Giving Your Dog or Cat Antibiotics: Yay or Nay?
Updated: Jan 10
Let it be said from the start that the benefits of antibiotics for some conditions are undisputed: they have, in many cases, saved the lives of pets in need. But too often, antibiotics are prescribed willy-nilly.
Sure, a dose of antibiotics might be a quick fix, but at a scorched-earth level of intensity. What do we mean? It’ll work, but it might be setting your dog or cat up for a long-term disaster instead!
So yes, antibiotics can save lives, but when used unnecessarily, they might end up causing more harm than good. So how can you find the line?
This week, let’s swallow some hard pills about what antibiotics actually do and how we can make sound judgments about their use in the interest of keeping our pets happy and healthy.
What Exactly Are Antibiotics?
An antibiotic is anything that kills bacteria or, at the very least, inhibits its growth; it can be applied to bacteria growing either on the outside or inside of the body. Antibiotics fall under the broader definition of an antimicrobial, which also encompasses antifungals, antivirals, and antiseptics.
Some antibiotics are used to target singular types of bacterium—the most common example being antibiotics designed to target staphylococcal infections. In contrast, other antibiotics use the shotgun approach: just blasting every bacteria it comes in contact with.
So why’s that a bad thing?
Why Antibiotics Aren’t Always the Answer
Again, we can’t emphasize enough that sometimes antibiotics are the answer, but here are some reasons why you should be wary about using antibiotics as the go-to solution for all your pet’s woes.
A Scorched Microbiome
Antibiotics are effective at what they’re meant to do: killing bacteria. Unfortunately, this also means they wipe out entire bacterial populations, the good AND the bad!
Good bacteria are essential to your pet’s health, as they help prevent and fight off disease. By wiping out an entire microbiome of bacteria, you may stop the initial issue of bacterial infection, but you also leave your pet exposed to further infections, viruses and diseases more than they were before.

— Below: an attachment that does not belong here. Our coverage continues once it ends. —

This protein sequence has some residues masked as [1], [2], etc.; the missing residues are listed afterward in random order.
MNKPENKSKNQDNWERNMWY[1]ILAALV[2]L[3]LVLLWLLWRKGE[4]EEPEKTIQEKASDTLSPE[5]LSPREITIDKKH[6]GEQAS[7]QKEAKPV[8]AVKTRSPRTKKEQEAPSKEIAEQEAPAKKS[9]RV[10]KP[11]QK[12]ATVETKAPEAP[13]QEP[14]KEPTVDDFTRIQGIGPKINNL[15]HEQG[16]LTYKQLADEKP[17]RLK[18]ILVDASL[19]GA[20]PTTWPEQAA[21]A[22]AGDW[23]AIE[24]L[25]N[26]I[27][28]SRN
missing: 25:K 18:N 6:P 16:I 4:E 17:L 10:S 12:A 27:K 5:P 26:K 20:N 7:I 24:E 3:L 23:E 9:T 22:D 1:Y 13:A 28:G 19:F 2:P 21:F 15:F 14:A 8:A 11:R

Individual Bacterial Resistance
Bacterial resistance is an example of evolution: the more you use antibiotics when there are alternative treatments, the more you risk training bacteria within your pet to become more robust and capable of evading the antibiotics. This means the next time you use that treatment, it may not work.
Antibiotics are often thought of as oral medications, but there are countless antibacterial creams, ointments, sprays, and soaps meant for topical use on our pet’s skin and ears. Similar to oral antibiotics, wiping out all of the bacteria on a surface can fuel resistance—but this time, those antibiotics might spread to the surrounding environment. This could include yourself, your home, or your other pets.
Antibiotics, like any medication, can have side effects ranging from minor issues like nausea or mild diarrhea to issues of extreme consequences like kidney failure, anaphylaxis, and even death. Always enquire about any possible side effects with ANY medication.
What Are Your Options?
When antibiotics are genuinely needed, they can be lifesaving. Don’t make your pet go without antibiotics when they’re absolutely required, as indicated by your veterinary professional.
However, there are some steps you can take that will not only help prevent issues that may require antibiotics but also help contribute to a world that embraces a balanced and moderated use of antibiotics.
1. Defence before Offence
Do your best to keep your pet’s gut, skin, and wherever else an infection may occur in tip-top shape. A balanced, species-appropriate diet of optimal nutrients can provide a healthy bacterial population that can serve as your pet’s first line of defence and potentially prevent the need for antibiotics at all.